Near the beginning of the week, someone asked me about the ethics and effect of algorithms which filter your content for you; “helpfully” prioritizing those items which fit into your existing world view.
I was reminded of that question yesterday when I had an interesting and somewhat similar conversation with computer scientist Vagelis Papalexakis, whose work explores the way different people’s brains respond to various stimuli. Papalexakis discussed the possible implications for improving education: a classroom where teachers could tailor their lessons to the particular neural responses of their students.
While I can see the potential good in such technology, being somewhat cautious of the ills of human nature, I asked Papalexakis about the ethical implications – with access to student neural readings, what would stop ‘big brother’ from punishing children whose minds tend to wander?
While there’s no guaranteed way to prevent such abuse, Papalexakis rightly pointed to this as a broader ethical question – the ethics of personalization.
Filtering algorithms, for example, could easily be misused as tools for efficiently delivering propaganda. There is a value in having this personalization available, but there is also a risk.
What I find particularly interesting about the challenge of filtering is that it is not at all clear that there is a neutral solution to the problem.
In 2012, an estimated 2.5 billion gigabytes of data were generated every day – far more than we would expect ourselves to be able to handle. The reality is that some type of filtering is necessary – so the question becomes one of what type of filtering we think is best.
Imagine for a moment, the “things you wouldn’t enjoy…” filter. That is, rather than having an algorithm that tracks what you like and presents you with similar content, it tracks what you like an intentionally presents you with divergent views.
In theory, I would love to have this. It is a problem that we each tend to fall into our own little filter bubble, with little exposure to opposing views.
But, how would such a tool play out in practice? First, no algorithm can remove the need for human agency – I might be presented with opposing articles, but I would need to actually click on them.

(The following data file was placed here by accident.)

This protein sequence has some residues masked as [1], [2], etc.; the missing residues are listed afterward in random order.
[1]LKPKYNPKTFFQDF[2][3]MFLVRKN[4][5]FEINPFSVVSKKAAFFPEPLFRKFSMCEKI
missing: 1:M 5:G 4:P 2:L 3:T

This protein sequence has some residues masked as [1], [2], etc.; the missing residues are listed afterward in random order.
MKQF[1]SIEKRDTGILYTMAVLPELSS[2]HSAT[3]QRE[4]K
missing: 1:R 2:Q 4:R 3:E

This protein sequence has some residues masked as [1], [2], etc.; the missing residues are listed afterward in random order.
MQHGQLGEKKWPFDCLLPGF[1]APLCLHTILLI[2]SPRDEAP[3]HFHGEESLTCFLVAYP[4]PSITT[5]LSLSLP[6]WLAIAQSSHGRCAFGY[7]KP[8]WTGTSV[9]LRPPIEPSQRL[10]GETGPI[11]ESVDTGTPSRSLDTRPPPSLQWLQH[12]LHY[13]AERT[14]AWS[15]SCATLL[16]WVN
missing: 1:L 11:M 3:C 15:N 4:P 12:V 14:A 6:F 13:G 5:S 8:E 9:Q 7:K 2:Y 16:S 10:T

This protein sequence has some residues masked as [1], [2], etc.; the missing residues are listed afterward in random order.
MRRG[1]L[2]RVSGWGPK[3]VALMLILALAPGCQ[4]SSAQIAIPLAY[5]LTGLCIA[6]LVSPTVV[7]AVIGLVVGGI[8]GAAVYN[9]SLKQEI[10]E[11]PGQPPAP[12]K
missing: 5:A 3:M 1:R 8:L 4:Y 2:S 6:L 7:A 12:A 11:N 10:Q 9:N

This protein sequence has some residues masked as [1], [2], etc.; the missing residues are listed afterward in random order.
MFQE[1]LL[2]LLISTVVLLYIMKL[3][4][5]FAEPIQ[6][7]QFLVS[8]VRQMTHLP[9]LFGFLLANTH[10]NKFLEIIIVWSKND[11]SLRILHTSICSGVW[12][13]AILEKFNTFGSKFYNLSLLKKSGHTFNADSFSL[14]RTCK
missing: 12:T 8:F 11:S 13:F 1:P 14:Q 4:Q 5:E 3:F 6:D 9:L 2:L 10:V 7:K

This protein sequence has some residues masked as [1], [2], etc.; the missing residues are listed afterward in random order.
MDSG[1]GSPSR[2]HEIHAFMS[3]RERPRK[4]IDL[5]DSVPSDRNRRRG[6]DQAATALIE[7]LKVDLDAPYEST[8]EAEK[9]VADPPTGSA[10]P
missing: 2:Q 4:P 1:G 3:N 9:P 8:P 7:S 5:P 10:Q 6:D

This presents a real challenge for content providers who – even putting aside profit motive – need to serve their customers. If people don’t like the content that is being filtered for them, they will leave for a different service.
Furthermore, research indicates that even when interacting with conflicting information, people are likely to interpret the results with a bias that favors their initial view and even double down on their initial opinion.
So it’s not clear at all that changing a filtering algorithm in such a way is sufficient to relieve polarization and bias.
That’s not to say either, that we should just let filtering algorithms off the hook. They by no means a full solution to the challenges of information bias, but they do play a critical role in shaping the information atmosphere around us.
Markus Prior, for example, has show that when it comes to factual matters, a less-personalized media environment increases people’s political knowledge. On the other hand, he has also found that “there is no firm evidence that partisan media are making ordinary Americans more partisan.” So again, the personalization of the media environment is only part of the solution.
What does all this have to do with using brain scans to tailor information to recipients?
Well, I guess, we need to find ways to get all these moving pieces to work together. Personalization is good. It has real benefits and helps each focus on the signal in a sea of noise. But we should also be weary of too much personalization – a little noise and inefficiency should be intentionally built into the system. And, of course, we have to remember that we are our own agents in this work as well – systems of personalization can shape the broader context, but they cannot determine how we each choose to act.